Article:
Richard Drew, Associated Press
NEW YORK — There's an upcoming concert at Baruch College, but it has nothing to do with students. The performers are in their 90s, and one is even older than the Manhattan school founded in 1919.
Pianist and composer Irving Fields, who turned 99 last week, will perform a show Monday night dubbed "90 and Going Strong" at the college along with Emmy-winning entertainer Fyvush Finkel and clarinetist Sol Yaged, both 91. The concert celebrates their passion and commitment to music and live performance despite their age.
"I call myself 99 years young. Age is just a number," Fields said in an interview. "Music keeps me younger. ... I play 10 notes, I'm 40 years younger. I play a whole crescendo, I'm like Benjamin Button!"
The trio's concert will be their second in a month at the 175-seat Engelman Recital Hall in the Baruch Performing Arts Center. Tickets cost $35.
"It was so successful. It was jam-packed," Fields said of their first show.
The performers have played music since their teenage years and enjoyed success by writing songs and appearing on television, in films and onstage. Fields, who recorded many albums, has written songs recorded by Sarah Vaughn and Dinah Shore. He also composed "Miami Beach Rhumba," which was used in Woody Allen's "Deconstructing Harry."
During a rehearsal Friday afternoon, the men were chatting away, sipping coffee and eating bagels. They have known one another for years and say their passion for music remains strong.
"What key are we in?" Yaged, holding his clarinet, says to Fields.
"I said D! I'll give you my hearing aid. I have an extra one," he replies as Finkel laughs.
Later, while performing together, Fields speeds up on piano.
"I'm not ready for your tempo yet!" Yaged yells.
"I love you, but you drive me nuts," Fields replies.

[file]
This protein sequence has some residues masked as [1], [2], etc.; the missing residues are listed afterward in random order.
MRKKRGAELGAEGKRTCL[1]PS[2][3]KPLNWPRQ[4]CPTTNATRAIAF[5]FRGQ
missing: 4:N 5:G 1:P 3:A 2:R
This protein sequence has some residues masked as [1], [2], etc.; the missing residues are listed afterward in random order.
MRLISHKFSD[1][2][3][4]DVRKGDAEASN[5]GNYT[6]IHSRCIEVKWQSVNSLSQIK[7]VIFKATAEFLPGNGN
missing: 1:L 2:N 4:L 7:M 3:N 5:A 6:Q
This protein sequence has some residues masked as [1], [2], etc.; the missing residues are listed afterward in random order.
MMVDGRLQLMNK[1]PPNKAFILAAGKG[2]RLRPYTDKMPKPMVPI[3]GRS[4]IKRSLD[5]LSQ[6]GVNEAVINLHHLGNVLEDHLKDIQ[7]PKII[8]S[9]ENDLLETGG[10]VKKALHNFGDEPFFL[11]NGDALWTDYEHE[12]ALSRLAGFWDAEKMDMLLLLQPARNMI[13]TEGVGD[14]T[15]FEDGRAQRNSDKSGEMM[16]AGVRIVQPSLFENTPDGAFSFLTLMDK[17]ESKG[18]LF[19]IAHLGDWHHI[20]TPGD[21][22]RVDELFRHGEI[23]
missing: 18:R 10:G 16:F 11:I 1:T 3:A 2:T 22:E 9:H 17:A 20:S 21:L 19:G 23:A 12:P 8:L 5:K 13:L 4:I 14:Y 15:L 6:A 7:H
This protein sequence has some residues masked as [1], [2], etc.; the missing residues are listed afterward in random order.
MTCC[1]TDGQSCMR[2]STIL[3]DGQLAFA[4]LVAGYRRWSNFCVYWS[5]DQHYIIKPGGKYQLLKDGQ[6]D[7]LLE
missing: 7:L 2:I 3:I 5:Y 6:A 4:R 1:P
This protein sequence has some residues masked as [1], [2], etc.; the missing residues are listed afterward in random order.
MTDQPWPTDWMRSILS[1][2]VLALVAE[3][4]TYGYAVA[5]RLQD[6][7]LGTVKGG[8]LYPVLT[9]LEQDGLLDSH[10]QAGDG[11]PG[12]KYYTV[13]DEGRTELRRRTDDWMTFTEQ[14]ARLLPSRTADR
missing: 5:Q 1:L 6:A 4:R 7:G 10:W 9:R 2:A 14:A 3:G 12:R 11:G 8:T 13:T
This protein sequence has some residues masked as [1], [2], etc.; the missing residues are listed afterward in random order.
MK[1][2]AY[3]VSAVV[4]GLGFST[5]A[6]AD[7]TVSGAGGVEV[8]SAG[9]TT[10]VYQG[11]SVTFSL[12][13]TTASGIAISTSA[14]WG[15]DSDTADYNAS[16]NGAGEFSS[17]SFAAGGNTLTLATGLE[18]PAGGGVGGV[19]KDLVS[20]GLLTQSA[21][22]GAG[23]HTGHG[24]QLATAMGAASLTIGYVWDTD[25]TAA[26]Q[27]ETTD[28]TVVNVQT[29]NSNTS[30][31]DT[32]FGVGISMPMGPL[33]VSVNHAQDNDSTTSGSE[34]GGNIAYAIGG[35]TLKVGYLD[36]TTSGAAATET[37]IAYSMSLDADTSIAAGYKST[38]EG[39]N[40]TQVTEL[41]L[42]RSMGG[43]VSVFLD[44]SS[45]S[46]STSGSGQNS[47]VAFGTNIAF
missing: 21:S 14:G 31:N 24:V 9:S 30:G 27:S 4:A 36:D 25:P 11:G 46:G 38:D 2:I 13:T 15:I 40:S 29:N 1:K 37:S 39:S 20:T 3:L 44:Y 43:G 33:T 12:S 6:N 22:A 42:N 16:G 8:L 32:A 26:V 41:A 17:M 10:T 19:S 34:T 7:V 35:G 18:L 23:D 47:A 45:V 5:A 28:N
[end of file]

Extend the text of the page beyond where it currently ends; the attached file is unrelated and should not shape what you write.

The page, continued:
Despite some tense moments, there was a sense of love — for one another and for music — which was evident once they tightened their lips and played their instruments.
Yaged, who was heavily influenced by Benny Goodman, will perform with a five-piece band during the "90 and Going Strong" concert. During rehearsals, he was playing a clarinet he remembers buying in 1935 for $125, which he earned from shining shoes. He charged customers a nickel.
Finkel, too, recalls his first paying gig at a Jewish theater in Brooklyn when he was 9.
"A dollar a night. I was the hero of the family," said the actor, singer and comedian, who will open the show Monday.
Finkel earned an Emmy Award in 1994 for his role in the CBS drama series "Picket Fences." He has appeared in various films and television shows, including "Boston Public."
They want audiences to not be fooled by their age — they say they feel stronger than ever in their 90s. When asked how different performing today is compared to their earlier years, Finkel says: "Big difference. I'll tell you the difference."
"We get paid now," Yaged chimes in.
"Our least interest is to get paid. But to get on we get such a thrill," Finkel added. "In fact, we do things better now than we did before. To me every show is an opening night."
Fields, who performs regularly at Nino's Tuscany in New York City, echoed Finkel's sentiment.
"I've lived longer. I've seen more of life," he said. "I take chances now on things I couldn't do, and it works."
Fields is working on a documentary about his career and has penned a song honoring the Statue of Liberty called "Here's to the Lady," which he will perform Monday.
He says he doesn't plan to slow down in his career.
"I'm only 99, and well, I hope I live to be 109," Fields said. "I want to at least get to 100. I am so fulfilled when I play your favorite song."
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